It’s the 57th anniversary of the Beatles first appearance in the United States.
You’d think February would be no big deal of a month, being as short as it is. But it’s the month that the world’s most famous groundhog, Punxsutawney Phil, does or does not see his shadow. It’s the month George Washington was elected President. It’s the month Queen Elizabeth II became queen.
And it was Feb. 3, 1959, the day the music died. The day Rock ‘n’ Roll lost its soul. Buddy Holly, Richie Valens and the Big Bopper, and the promise they brought to American music, died in a plane crash. No more “That’ll be the day.” No more “Peggy Sue.” No more “Chantilly Lace”. No more “La Bamba”. Then, on March 24, 1958, a day referred to as “Black Monday”, Elvis was drafted into the Army. When he got out in March, 1960, he wouldn’t be the same king of rock ‘n’ roll that once upon a time he had been. He was Col. Tom Parker’s watered down version. Jerry Lee Lewis was banished from rock ‘n’ roll hero-dom and Chuck Berry was in jail. Only Dion, Roy Orbison and the Everlies remained standing. But they weren’t the threats to Western Civilization Chuck Berry, Buddy Holly and the early Elvis were. The glory days of rock ‘n’ roll were over.
Teenagers were left with the likes of Frankie Avalon, Connie Francis, Bobby Rydell, Paul Anka, and David Seville and the Chipmunks. Weak imitations of the glory that had been rock ‘n’ roll in its heyday. Only the Beach Boys gave us any reason for hope. And their sound was much more smooth than the authenticity of the music that filled the airwaves from Philadelphia, PA to Los Angeles years earlier. There seemed to be no place for the real stuff that had blasted out of our radios and created a revolution of sound. Instead of Buddy Holly, they were now given Bobby Vee. Rock ‘n’ roll was drowning and it had no saviors to throw it a lifeline. At least, not in America. Parents were pleased.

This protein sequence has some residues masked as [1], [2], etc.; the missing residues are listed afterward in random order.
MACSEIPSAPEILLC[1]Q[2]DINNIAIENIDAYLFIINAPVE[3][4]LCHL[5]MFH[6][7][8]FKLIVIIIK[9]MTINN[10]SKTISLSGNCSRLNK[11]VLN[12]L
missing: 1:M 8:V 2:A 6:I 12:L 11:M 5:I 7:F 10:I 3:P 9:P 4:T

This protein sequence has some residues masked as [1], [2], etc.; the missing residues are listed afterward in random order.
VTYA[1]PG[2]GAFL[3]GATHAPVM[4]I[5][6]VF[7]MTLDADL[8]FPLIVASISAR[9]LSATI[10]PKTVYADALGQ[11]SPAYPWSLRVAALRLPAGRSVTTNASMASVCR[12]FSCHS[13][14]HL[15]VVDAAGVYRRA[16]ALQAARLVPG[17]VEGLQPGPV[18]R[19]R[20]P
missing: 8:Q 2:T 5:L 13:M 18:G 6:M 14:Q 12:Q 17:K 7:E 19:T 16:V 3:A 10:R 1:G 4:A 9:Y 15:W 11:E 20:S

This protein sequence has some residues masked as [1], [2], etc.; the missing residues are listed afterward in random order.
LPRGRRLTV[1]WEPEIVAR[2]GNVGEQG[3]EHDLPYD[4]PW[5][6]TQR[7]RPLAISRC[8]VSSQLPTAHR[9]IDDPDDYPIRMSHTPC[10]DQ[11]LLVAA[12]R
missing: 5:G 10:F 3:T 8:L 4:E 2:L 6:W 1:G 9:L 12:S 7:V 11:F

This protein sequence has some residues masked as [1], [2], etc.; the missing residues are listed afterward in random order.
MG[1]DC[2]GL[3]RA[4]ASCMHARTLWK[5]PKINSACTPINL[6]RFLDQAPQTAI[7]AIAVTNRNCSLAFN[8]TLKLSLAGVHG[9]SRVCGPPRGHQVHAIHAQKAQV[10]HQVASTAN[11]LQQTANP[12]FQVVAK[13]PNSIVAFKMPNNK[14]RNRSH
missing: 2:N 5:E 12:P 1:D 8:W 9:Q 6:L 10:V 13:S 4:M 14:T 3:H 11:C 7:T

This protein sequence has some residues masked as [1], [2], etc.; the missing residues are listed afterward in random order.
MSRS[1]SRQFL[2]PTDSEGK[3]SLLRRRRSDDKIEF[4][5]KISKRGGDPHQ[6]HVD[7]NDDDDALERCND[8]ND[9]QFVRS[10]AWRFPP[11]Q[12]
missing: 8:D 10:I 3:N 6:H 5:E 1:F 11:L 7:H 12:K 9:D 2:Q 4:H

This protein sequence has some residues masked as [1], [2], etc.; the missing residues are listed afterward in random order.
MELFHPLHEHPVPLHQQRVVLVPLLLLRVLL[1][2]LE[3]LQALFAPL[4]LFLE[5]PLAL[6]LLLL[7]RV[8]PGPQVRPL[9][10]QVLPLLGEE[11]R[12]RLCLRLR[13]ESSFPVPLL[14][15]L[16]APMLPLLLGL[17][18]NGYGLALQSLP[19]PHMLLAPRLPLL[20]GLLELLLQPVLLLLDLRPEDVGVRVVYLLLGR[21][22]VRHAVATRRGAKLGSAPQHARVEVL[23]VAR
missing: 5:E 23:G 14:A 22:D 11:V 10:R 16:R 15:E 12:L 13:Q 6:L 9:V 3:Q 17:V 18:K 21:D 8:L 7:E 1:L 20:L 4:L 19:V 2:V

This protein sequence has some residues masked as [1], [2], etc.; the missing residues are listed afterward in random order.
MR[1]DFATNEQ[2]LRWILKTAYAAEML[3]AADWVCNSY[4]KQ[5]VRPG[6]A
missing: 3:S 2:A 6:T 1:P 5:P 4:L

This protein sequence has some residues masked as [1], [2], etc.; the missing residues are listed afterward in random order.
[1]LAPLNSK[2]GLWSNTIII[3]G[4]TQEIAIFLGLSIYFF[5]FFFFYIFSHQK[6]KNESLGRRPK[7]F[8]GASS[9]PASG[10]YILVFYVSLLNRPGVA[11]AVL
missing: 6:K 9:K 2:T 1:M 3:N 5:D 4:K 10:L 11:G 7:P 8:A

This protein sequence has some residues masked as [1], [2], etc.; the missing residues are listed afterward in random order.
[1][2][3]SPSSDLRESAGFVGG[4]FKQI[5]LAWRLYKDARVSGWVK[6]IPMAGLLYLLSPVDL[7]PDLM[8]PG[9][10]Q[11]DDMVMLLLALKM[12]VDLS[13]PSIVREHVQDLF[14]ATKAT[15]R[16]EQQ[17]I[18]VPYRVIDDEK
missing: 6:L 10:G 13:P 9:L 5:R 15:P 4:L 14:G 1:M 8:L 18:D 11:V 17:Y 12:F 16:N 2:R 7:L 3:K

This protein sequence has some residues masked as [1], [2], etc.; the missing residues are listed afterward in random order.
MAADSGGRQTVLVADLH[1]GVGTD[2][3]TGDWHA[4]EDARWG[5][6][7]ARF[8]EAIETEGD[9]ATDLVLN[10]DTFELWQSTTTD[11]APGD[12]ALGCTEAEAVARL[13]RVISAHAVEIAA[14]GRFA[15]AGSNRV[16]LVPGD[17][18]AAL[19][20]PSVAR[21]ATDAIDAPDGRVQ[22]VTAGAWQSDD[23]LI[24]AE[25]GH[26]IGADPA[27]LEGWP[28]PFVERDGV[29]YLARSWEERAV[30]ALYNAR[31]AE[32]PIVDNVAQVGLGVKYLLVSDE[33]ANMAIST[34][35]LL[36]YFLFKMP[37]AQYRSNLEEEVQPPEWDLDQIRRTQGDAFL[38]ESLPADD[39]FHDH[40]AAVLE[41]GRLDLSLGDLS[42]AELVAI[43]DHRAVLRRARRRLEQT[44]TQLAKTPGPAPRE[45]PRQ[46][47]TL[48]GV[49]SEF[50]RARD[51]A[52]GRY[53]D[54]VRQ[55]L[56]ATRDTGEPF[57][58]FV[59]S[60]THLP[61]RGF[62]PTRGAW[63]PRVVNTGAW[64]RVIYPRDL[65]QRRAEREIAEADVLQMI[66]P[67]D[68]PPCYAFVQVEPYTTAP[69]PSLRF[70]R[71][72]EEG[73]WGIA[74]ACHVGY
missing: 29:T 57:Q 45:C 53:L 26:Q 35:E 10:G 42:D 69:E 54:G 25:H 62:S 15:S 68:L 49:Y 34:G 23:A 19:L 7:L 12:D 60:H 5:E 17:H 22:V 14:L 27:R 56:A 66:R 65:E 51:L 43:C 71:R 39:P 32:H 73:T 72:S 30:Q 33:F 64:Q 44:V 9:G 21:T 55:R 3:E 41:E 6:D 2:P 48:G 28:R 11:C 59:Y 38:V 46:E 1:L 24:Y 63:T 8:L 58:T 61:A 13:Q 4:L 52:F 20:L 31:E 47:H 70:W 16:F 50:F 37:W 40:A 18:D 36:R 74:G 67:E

But, across the pond we call the Atlantic, a new sound was being created in the streets and the underground clubs of towns like Liverpool and Manchester, Andover and London and Hamburg. Born out of early rock ‘n’ roll, rhythm and blues, and skiffle, this sound would change the world of music forever. Like a storm that starts with a little rain, they would give teenagers back their battlecry of freedom. They would show America how music should be made.
Just as a February day killed off the dynamics and energy of what was once a great sound, it was reborn on another February day in 1964 On the ninth day of February, 1964, history was made on the Sunday night broadcast of the “Ed Sullivan Show”. With a one-two-three-four, John, Paul, George and Ringo in their moptops played “All my loving” and “Till There Was You”. Then “She loves you”. There was a pandemonium in the studio with all the screaming pouring out of the audience. It was Elvis, Buddy Holly, the Everly Brothers and Chuck Berry rolled into one. Seventy-three million people watched as the four performed songs from their first Capitol album, “Meet the Beatles”. Within twenty-four hours of their performance on Sullivan, there were few in the country who did not know their names. These Beatles from working class Liverpool were not only musicians and singers, but they wrote their own songs. And they were personable. And funny.
Suddenly a flood of British musicians were breaking down the walls of American radio and television. The Rolling Stones. The Kinks. The Hollies. The Animals. Herman’s Hermits. And dozens more. But they were only stepping into the footprints left by the Beatles.